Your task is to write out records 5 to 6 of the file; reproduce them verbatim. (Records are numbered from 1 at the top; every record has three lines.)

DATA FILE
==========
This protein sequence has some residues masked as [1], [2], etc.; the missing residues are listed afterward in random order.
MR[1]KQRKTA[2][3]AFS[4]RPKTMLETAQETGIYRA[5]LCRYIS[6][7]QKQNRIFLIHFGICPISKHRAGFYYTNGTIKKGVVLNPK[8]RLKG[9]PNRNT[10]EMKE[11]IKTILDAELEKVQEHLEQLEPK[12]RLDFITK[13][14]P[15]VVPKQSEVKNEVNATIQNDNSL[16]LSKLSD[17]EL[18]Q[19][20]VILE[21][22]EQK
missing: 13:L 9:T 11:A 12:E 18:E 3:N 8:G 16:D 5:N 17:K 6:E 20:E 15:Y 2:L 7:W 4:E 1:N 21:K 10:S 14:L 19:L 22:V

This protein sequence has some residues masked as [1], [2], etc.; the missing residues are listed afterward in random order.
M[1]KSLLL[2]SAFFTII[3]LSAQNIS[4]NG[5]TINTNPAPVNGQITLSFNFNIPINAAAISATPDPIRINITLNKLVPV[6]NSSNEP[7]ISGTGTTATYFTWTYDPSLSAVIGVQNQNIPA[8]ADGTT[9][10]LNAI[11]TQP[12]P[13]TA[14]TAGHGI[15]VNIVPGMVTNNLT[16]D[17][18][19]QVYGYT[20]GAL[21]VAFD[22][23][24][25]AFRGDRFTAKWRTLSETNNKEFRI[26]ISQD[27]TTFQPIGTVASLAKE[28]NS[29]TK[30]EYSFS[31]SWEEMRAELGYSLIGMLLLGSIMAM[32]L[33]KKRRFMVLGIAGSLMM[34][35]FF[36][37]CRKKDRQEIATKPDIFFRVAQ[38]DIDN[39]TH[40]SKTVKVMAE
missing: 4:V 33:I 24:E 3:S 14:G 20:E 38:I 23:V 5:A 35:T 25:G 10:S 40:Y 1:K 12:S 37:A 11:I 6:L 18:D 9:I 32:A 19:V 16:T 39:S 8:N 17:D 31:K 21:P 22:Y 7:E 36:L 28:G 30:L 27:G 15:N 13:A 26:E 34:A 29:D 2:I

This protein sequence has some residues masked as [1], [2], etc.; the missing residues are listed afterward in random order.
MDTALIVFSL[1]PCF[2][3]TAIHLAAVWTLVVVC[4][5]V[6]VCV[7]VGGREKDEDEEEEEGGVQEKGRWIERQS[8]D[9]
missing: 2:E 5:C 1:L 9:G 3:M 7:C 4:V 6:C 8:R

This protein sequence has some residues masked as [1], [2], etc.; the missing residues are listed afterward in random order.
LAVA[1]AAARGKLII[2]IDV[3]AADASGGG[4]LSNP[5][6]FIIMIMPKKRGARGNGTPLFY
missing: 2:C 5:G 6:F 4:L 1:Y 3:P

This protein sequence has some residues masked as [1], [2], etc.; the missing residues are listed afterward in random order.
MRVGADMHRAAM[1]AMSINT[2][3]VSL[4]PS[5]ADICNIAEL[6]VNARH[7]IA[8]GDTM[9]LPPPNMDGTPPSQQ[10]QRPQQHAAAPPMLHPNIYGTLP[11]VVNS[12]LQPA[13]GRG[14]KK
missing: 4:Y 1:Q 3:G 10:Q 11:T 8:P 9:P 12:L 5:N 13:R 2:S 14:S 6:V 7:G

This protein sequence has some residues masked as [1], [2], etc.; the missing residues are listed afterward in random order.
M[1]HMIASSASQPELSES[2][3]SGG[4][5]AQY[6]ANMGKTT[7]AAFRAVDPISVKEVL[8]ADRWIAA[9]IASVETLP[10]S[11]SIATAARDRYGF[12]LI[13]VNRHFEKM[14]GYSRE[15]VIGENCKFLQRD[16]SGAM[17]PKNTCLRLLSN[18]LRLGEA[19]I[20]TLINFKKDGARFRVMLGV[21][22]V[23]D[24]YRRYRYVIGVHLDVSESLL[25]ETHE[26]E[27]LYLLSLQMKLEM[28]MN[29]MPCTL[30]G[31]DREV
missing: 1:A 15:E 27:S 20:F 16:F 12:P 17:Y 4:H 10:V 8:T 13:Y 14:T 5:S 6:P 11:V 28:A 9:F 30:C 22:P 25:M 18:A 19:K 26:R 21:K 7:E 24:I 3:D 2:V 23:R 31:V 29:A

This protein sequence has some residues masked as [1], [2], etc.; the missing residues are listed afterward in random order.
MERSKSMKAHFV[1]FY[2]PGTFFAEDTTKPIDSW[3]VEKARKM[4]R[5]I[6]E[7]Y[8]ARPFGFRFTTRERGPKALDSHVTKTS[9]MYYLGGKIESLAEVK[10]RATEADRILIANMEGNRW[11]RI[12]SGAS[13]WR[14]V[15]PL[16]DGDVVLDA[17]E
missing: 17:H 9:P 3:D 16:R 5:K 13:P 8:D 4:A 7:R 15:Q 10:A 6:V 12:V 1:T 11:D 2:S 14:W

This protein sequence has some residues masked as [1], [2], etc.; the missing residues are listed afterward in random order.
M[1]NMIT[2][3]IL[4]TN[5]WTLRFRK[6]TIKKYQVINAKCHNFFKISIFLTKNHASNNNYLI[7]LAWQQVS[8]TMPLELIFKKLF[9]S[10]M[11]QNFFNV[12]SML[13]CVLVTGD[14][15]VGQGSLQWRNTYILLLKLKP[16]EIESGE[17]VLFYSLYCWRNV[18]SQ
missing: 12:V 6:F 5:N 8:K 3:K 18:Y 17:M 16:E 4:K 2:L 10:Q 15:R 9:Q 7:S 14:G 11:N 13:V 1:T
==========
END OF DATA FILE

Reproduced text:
This protein sequence has some residues masked as [1], [2], etc.; the missing residues are listed afterward in random order.
MRVGADMHRAAM[1]AMSINT[2][3]VSL[4]PS[5]ADICNIAEL[6]VNARH[7]IA[8]GDTM[9]LPPPNMDGTPPSQQ[10]QRPQQHAAAPPMLHPNIYGTLP[11]VVNS[12]LQPA[13]GRG[14]KK
missing: 4:Y 1:Q 3:G 10:Q 11:T 8:P 9:P 12:L 5:N 13:R 2:S 14:S 6:V 7:G

This protein sequence has some residues masked as [1], [2], etc.; the missing residues are listed afterward in random order.
M[1]HMIASSASQPELSES[2][3]SGG[4][5]AQY[6]ANMGKTT[7]AAFRAVDPISVKEVL[8]ADRWIAA[9]IASVETLP[10]S[11]SIATAARDRYGF[12]LI[13]VNRHFEKM[14]GYSRE[15]VIGENCKFLQRD[16]SGAM[17]PKNTCLRLLSN[18]LRLGEA[19]I[20]TLINFKKDGARFRVMLGV[21][22]V[23]D[24]YRRYRYVIGVHLDVSESLL[25]ETHE[26]E[27]LYLLSLQMKLEM[28]MN[29]MPCTL[30]G[31]DREV
missing: 1:A 15:E 27:S 20:F 16:F 12:P 17:Y 4:H 10:V 8:T 13:Y 14:T 5:S 6:P 11:V 28:A 9:F 30:C 22:P 25:M 18:A 19:K 26:R 21:K 7:E 24:I 3:D 2:V 23:R 31:V 29:A